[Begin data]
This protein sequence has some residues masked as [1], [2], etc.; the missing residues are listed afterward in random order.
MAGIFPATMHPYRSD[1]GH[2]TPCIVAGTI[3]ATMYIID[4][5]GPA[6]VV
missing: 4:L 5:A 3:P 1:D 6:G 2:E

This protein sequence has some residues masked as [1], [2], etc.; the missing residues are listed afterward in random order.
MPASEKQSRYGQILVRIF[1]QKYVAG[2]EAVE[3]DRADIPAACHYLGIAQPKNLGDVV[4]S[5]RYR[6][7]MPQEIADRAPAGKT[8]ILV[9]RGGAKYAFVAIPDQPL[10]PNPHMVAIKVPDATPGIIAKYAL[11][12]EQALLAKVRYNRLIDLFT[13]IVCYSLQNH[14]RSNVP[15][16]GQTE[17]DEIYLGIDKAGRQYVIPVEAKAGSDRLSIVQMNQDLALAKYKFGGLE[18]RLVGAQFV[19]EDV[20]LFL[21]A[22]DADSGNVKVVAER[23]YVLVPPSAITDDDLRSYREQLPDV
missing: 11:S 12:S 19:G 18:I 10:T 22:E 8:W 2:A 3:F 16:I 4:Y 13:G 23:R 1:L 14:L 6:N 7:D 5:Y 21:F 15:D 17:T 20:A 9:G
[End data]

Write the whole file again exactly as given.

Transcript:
This protein sequence has some residues masked as [1], [2], etc.; the missing residues are listed afterward in random order.
MAGIFPATMHPYRSD[1]GH[2]TPCIVAGTI[3]ATMYIID[4][5]GPA[6]VV
missing: 4:L 5:A 3:P 1:D 6:G 2:E

This protein sequence has some residues masked as [1], [2], etc.; the missing residues are listed afterward in random order.
MPASEKQSRYGQILVRIF[1]QKYVAG[2]EAVE[3]DRADIPAACHYLGIAQPKNLGDVV[4]S[5]RYR[6][7]MPQEIADRAPAGKT[8]ILV[9]RGGAKYAFVAIPDQPL[10]PNPHMVAIKVPDATPGIIAKYAL[11][12]EQALLAKVRYNRLIDLFT[13]IVCYSLQNH[14]RSNVP[15][16]GQTE[17]DEIYLGIDKAGRQYVIPVEAKAGSDRLSIVQMNQDLALAKYKFGGLE[18]RLVGAQFV[19]EDV[20]LFL[21]A[22]DADSGNVKVVAER[23]YVLVPPSAITDDDLRSYREQLPDV
missing: 11:S 12:S 19:G 18:I 10:T 22:E 8:W 2:A 3:F 16:I 4:Y 13:G 23:R 1:L 14:L 6:N 7:D 5:Y 21:F 15:D 17:T 20:A 9:G